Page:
Art that heals
22 June 2021
Melanie Jai embraced art to help her move towards healing. She is now helping others do the same.
The accomplished Sydney-based artist was a special guest at the 2021 Red Shield Appeal launch in Sydney, where she donated one of her stunning artworks in recognition of the support she received from the organisation. “I wanted to give back in any way that I could,” Melanie says. The piece is up for auction, which is currently live and ends on 31 July, with proceeds going towards the work that The Salvation Army does to support those facing hardship and crisis.
Years of trauma
From a very young age, Melanie experienced severe trauma, which extended well into adulthood. A subsequent horrific trauma resulted in Melanie requiring extensive help, and was the catalyst for her wanting to regain control of her life. Desperate for support, but not knowing where to turn, she credits the Salvos for showing her the way.
“It took 40 years to break that cycle. I needed a lot of help to get my life back together. To be able to protect myself and my children from further harm. To learn the steps toward healing. This is where The Salvation Army stepped in and gave me that guidance,” she says.
“They treated me with dignity and respect. At a time that my life felt completely unravelled – they helped me make sense of it.”
The Salvos helped Melanie in various ways – from financial assistance to connecting her with supporting services, as well as helping her navigate the steps in her journey towards recovery.
Hope that heals
The painting up for auction on 30 June is titled ‘Hope’– speaking to the experience Melanie had when she first received support from the Salvos.
“When I think about the Salvos, I think dignity and hope. That is what they give to the people they help. The painting evolved as I created it into this idea of a guiding light in the darkness. I would like to think that it gives the feeling of a comforting hand, leading us out of our most difficult moments.”
Planning and creating the piece involved many weeks and countless sleepless nights. Because, Melanie says, she was so determined to do the work that the Salvos do justice.
Paper boats – a recurring theme in Melanie’s paintings – represent the duality of fragility and strength all humans possess, and that with a little help, we are never beyond repair.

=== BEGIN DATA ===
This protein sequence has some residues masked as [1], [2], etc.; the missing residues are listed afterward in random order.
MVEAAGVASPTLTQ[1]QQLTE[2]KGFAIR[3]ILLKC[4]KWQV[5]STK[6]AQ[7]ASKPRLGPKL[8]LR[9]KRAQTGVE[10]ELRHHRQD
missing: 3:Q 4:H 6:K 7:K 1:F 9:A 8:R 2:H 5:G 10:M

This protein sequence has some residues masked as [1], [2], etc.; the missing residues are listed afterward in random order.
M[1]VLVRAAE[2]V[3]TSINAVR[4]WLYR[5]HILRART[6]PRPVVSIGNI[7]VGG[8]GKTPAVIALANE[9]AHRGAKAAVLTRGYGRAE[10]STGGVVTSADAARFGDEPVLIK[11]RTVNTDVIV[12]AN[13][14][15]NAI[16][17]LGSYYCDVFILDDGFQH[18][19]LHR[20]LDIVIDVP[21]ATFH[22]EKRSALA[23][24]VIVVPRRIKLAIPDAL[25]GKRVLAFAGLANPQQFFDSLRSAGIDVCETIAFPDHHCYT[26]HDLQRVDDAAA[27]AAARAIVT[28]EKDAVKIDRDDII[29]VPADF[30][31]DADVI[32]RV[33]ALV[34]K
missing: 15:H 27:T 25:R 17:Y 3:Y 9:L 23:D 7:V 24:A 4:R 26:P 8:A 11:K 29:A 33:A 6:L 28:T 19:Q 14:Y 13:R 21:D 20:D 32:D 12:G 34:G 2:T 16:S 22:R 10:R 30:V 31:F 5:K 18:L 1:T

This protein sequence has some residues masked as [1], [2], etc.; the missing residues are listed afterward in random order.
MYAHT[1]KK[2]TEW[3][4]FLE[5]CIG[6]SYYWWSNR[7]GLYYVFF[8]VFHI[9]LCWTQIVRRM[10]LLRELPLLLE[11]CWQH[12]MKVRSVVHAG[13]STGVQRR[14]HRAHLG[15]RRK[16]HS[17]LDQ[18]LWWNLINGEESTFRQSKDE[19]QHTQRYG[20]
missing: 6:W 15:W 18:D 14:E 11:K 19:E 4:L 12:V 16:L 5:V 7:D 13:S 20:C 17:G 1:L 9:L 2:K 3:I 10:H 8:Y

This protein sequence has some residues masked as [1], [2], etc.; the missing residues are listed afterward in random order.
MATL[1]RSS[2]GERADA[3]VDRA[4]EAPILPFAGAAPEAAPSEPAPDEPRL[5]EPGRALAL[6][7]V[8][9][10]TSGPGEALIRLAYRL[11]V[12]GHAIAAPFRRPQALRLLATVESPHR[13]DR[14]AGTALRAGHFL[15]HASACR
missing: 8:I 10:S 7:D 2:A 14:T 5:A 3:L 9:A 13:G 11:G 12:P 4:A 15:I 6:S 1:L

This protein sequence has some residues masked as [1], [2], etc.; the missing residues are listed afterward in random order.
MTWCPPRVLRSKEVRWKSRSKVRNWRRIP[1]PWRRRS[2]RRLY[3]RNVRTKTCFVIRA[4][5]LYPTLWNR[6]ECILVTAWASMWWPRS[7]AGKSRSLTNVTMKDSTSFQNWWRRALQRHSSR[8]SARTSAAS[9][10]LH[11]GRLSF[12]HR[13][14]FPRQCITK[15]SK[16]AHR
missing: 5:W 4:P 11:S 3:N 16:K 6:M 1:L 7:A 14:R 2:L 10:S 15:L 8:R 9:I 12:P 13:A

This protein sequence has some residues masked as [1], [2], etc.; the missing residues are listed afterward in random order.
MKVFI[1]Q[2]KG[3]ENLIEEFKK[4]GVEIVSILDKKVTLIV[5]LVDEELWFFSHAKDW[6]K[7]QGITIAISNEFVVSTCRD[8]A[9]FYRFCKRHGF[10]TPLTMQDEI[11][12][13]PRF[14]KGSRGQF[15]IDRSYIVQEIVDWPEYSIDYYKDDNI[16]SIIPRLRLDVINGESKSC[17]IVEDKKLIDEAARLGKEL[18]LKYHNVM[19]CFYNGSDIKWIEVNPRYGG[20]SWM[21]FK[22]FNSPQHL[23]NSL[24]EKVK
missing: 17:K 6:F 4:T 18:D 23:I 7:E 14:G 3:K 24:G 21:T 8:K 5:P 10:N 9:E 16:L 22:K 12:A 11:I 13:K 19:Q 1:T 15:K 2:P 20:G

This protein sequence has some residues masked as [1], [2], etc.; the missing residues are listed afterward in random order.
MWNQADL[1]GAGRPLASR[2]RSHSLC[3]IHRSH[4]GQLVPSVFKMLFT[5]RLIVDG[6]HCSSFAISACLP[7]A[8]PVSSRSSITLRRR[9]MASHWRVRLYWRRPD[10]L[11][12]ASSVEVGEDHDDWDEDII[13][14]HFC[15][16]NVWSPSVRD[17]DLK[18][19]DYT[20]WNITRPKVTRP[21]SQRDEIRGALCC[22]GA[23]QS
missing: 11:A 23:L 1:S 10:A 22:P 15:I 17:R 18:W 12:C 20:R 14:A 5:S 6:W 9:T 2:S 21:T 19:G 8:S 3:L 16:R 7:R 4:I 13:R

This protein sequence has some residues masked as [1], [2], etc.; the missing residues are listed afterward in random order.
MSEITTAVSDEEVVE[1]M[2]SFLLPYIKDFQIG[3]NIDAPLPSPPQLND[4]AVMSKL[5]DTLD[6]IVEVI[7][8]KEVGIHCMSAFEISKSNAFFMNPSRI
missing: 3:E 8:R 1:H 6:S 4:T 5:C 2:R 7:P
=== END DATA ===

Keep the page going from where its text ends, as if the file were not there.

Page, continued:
Helping others speak up through her art
A mix of visual drawings and prose, Melanie’s art is influenced by her journey of moving towards healing, and that is something she feels resonates with others who may have had experiences similar to hers.
“I really feel that the more we can learn about what trauma does to us, the more we can move towards self-compassion and healing,” says Melanie. “Having people reach out to me to say that my work helped them gain the courage to leave a violent situation, to seek help, to feel less shame. That is everything to me.”
“To be able to help people take those little steps – because they’re little steps but they’re actually also very big steps. To be part of that, I think is very humbling. I want people to hold onto hope and hold onto that feeling that we are never beyond repair.”
Keen to give back
Melanie, immensely grateful for the help she received a few years ago, is now eager to help others.
“What I am trying to achieve through the work I’m doing now is only possible and a direct result of being able to get my life back together. The Salvation Army were a big part of that process.”
“That’s the beauty of being able to use your voice. I couldn’t do that for 40 years, but now I can. And maybe my honesty will encourage others to find their voice too. There’s a lot of freedom in being able to tell your story and be able to move forward from that.
“They helped me, and now I am trying to help others.”